That's entirely insufficient, as it doesn't prove that the chain you have been given is genuine. It just proves that each transaction is signed by someone holding the right signature. Nothing in your scheme prevents multiple diverging chains. The entire point of the confirmations etc. used by blockchains is that not only each individual transaction can be verified as coming from a specific source, but that the chain as a whole can be verified to meet certain criteria - specifically in the case of e.g. Bitcoin, the criteria that it represents the view of the majority of the mining power of the network.

> Yes, because there is such a thing as money laundering laws.

That's just a small part of it. Providing sufficient information to satisfy that part is the easy part in my experience. I'm sure that would be different in some countries. If it was just about money laundering laws, it wouldn't generally be a problem.

But in my experience the much larger issue is that many banks and payment processors have a lot of policies about what kind of (legal) businesses they want to be involved with, because being an intermediary means they take on risks - whether monery or PR related - and that makes them hard to deal with if you're a small company without tons of cash, and they're not going to tell you quickly in most cases, because they are perfectly happy to bend all kinds of rules and principles if you can convince them there's enough money in it.

In the cases I've dealt with, KYC has never been the issue that has caused delays. The legal hurdles have been cleared in no-time. The issues have been over perceived business risk. And that's fair enough - these companies are businesses too and need to safeguard their own business.

> If there were no restrictions (who can have an account, and what do they have to disclose), there wouldn't be much of a point in bitcoin.

Everyone can have an account. Finding someplace to get an account is trivial if you have nefarious purposes in mind. Heck, with enough money (around $500k last I checked, probably higher now) you can get a fully legally registered bank in a suitably off-shory location, complete with nominee directors and the ability to do your own wire-settlement.

The issue is the hassle involved with getting business banking accounts and associated merchant accounts and a payment processor to service it in a developed country, without lots of waiting or paying truly extortionate rates.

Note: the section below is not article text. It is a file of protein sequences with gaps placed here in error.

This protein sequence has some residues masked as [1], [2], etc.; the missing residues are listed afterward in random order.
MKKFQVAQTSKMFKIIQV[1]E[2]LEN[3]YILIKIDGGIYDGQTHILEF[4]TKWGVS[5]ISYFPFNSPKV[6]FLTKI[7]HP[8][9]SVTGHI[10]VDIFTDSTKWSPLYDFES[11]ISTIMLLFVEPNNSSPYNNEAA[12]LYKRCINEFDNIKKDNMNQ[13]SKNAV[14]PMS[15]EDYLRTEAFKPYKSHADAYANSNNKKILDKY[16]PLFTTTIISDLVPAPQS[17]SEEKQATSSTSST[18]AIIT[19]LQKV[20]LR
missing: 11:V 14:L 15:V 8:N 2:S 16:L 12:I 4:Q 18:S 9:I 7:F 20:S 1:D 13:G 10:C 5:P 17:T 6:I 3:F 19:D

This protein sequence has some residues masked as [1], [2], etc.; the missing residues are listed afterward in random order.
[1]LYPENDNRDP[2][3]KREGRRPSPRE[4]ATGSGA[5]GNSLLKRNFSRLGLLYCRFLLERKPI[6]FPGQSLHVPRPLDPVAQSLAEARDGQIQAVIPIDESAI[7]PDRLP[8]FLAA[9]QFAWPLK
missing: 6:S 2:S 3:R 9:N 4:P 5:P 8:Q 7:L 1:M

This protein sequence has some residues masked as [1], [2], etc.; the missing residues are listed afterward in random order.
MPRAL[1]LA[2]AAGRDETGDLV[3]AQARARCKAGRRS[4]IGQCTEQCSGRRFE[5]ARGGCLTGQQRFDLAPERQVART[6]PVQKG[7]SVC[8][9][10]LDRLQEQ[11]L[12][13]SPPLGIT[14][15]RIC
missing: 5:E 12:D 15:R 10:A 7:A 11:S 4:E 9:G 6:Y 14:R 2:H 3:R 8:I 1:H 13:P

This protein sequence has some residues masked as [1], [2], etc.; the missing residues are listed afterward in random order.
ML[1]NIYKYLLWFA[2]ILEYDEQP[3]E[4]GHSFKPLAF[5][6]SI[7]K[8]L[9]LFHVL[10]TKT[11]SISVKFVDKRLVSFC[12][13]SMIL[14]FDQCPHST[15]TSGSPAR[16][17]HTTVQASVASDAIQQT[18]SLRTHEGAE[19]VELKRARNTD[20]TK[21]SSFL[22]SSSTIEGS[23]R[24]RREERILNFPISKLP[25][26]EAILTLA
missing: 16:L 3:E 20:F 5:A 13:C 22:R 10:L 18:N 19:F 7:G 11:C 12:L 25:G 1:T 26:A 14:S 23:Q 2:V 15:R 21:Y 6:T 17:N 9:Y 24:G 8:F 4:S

> That's entirely insufficient, as it doesn't prove that the chain you have been given is genuine. It just proves that each transaction is signed by someone holding the right signature. Nothing in your scheme prevents multiple diverging chains. The entire point of the confirmations etc. used by blockchains is that not only each individual transaction can be verified as coming from a specific source, but that the chain as a whole can be verified to meet certain criteria - specifically in the case of e.g. Bitcoin, the criteria that it represents the view of the majority of the mining power of the network.

No, this is wrong. I can sign a chain of transactions (Merkle tree is used in BTC as well), and you will know it came from me. If I'm a central authority, I can keep signing it in all of perpetuity, and it will be verifiably from me. As long as you trust the signer, it's very simple.

The reason Bitcoin is different is because you want to be able to have different signers doing each block. The way bitcoin does it is through clever incentives: miners only believe that other miners care about the longest chain, and they want to sign that last block because then the other miners will recognise their mined coins.

Many big companies file patents for defensive reasons and do not pursue offensive activities. If BoA thought they might use a block chain in the future for example, having a patent can neutralize the threat of a competitor limiting their ability to use that method to support business activities. It's sort of a mutually assured distruction approach.

At least some use publications like http://www.researchdisclosure.com/ instead. I know the print edition at least used to exist and have subscribers because there were some shelves of it in the local university library.

I guarantee you, the minute someone is making a shitload of money off something related to their patent, there will be "offensive activity".

they could publically announce that's what they are doing, or transfer them to a company that holds them, like RPX.